I thought I answered this a few days ago, but somehow my reply didn't stick. Anyway, context is all important, especially with Tao Te Ching matters. I might say it differently now, and then differently again in an hour. Here I'm poking into the relationship politics has in human social affairs. So I'd restate the excerpt below this way now: Politics really matters to people (whether family politics, job politics, government... etc.). And when do we get upset about politics? When we aren't getting what we desire.

    ...If, in affairs it is ability that matters, why does politics place such an important role? I guess that in human social affairs, it is politics that matters. And that factor is really only upsetting when the politics isn‘t going my way!...

    Yes, that is a neat word. I missed it the first time, so thanks for pointing it out danjlittler.
    danjlittler says:
    I assume we can take quantum and relativity theories as being "other faiths", can't we? At least, I know I do.

    I know what you mean, although one large difference is that the "science faiths" have a tradition of seeking empirical objective proof for the theory. Religious faiths have a tradition of seeking subjective 'eye of the beholder' proof (which really doesn't qualify as proof I suppose). To my mind, science and religion meet on the common ground of the search for WHY. They are two paths in the search for answers. The mistake they make, in my view, is the both think the answer is out there somewhere in a sort of pristine independence. To paraphrase chapter two, thus question and answer produce, follow, offset, complement each other.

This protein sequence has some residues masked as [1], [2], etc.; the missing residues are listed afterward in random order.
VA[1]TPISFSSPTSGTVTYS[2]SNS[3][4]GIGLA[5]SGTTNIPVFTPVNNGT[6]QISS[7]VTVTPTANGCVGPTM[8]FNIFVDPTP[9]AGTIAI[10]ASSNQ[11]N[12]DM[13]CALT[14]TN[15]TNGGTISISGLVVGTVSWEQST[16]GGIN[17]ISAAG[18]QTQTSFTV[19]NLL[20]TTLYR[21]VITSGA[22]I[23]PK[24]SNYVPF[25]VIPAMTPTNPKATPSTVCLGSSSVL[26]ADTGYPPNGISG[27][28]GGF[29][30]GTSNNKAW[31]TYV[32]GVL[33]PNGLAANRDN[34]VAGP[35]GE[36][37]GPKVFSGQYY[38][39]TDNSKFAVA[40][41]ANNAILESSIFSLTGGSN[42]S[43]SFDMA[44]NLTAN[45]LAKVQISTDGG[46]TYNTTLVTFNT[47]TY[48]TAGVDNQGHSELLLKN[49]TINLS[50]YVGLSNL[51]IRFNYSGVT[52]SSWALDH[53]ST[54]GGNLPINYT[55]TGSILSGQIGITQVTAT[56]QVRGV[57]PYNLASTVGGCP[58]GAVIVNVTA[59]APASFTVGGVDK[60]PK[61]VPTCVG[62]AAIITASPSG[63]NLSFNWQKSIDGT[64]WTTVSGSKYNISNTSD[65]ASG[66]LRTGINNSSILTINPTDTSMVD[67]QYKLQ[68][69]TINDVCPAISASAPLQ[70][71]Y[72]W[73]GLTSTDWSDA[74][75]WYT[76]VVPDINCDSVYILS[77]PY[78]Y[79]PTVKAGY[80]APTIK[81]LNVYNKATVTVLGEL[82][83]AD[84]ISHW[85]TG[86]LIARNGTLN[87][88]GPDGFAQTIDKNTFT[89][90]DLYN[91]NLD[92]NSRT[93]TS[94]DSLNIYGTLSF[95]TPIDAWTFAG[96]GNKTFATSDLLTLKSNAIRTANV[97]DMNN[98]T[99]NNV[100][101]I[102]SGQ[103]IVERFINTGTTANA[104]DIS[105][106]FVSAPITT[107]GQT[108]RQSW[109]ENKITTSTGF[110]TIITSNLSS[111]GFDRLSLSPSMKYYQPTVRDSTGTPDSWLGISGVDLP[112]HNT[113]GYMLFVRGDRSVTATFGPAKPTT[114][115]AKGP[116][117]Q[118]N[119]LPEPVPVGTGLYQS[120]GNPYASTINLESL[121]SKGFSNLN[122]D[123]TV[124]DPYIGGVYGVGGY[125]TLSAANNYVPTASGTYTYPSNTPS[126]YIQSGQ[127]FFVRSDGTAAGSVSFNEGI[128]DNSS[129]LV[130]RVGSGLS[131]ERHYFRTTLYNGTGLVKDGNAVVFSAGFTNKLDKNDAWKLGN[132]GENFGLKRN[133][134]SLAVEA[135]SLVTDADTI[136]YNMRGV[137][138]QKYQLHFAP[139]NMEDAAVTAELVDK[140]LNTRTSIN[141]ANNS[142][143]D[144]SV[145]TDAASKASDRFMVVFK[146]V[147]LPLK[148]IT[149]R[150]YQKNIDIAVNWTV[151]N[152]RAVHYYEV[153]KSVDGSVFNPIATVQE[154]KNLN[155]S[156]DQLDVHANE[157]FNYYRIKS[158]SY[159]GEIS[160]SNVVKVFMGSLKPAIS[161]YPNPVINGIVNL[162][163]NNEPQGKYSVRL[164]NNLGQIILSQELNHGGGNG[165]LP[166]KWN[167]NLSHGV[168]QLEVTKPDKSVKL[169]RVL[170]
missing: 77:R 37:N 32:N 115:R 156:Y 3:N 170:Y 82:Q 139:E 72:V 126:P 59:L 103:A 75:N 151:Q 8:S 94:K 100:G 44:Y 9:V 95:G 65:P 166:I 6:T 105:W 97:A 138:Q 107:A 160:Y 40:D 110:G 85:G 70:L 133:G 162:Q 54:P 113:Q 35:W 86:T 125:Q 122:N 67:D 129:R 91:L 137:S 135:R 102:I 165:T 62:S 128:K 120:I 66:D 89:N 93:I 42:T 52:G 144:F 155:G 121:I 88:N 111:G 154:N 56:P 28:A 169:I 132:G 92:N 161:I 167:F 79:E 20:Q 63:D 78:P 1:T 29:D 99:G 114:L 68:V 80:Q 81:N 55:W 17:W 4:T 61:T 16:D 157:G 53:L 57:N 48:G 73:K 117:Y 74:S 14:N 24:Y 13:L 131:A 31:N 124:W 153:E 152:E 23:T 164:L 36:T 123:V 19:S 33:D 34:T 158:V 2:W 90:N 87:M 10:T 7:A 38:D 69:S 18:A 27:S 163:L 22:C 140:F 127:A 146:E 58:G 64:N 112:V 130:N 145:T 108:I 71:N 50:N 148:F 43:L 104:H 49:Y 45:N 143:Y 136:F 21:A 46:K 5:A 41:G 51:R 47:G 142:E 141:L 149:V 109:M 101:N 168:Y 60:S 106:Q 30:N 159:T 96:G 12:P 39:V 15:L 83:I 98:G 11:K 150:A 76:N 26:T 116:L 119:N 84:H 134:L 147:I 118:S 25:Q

Ironically, for this reason, I suppose religion gets closer to the reality of it all in that it is less logical in its quest for the truth.
  • Carl, thanks for the clarification. I've 'translated' 'place' for 'play in the hard copy version I'm creating with lots of bits and pieces I've found that are relevant.

    Danjlittler: glad you like 'inpert'. It's not in the dictionary, though it aught to be. Did I make it up? Maybe, but probably I got it from someone else (maybe my Dad). Incidentally have you heard the definition of 'expert': Ex is a has-been and a spert is a drip under pressure.

    Thanks for the book refs. I'll certainly add the physics one to my list. I'm finding Ken Wilber and Terry Pagett's book Integral Life Practise to be interesting just now. It seems to bring together a lot of scientific theory and spiritual practise. Also Michael Dowd and Connie Barlow's Evolutionary Christianity website I found interesting.

    However, I take your point Carl - the answer isn't out there somewhere. I'm coming to regard the work of most intellectual stuff as removing the hides, Meister Eckhart spoke of, from the heart. The trouble is, there's always a danger of it adding more hides - especially if I think it's making me wiser or more enlightened. So maybe the 'somethings' of this world have to do with the 'somethings' and the 'nothings' have to do with the 'nothings'. My job is to discern which is which and what's actually going on.

    Does this make any sense at all, or is it just old man's ramblings? :roll:
  • Does this make any sense at all, or is it just old man's ramblings? :roll:
    completely! For me, curiosity is a joy that never ends.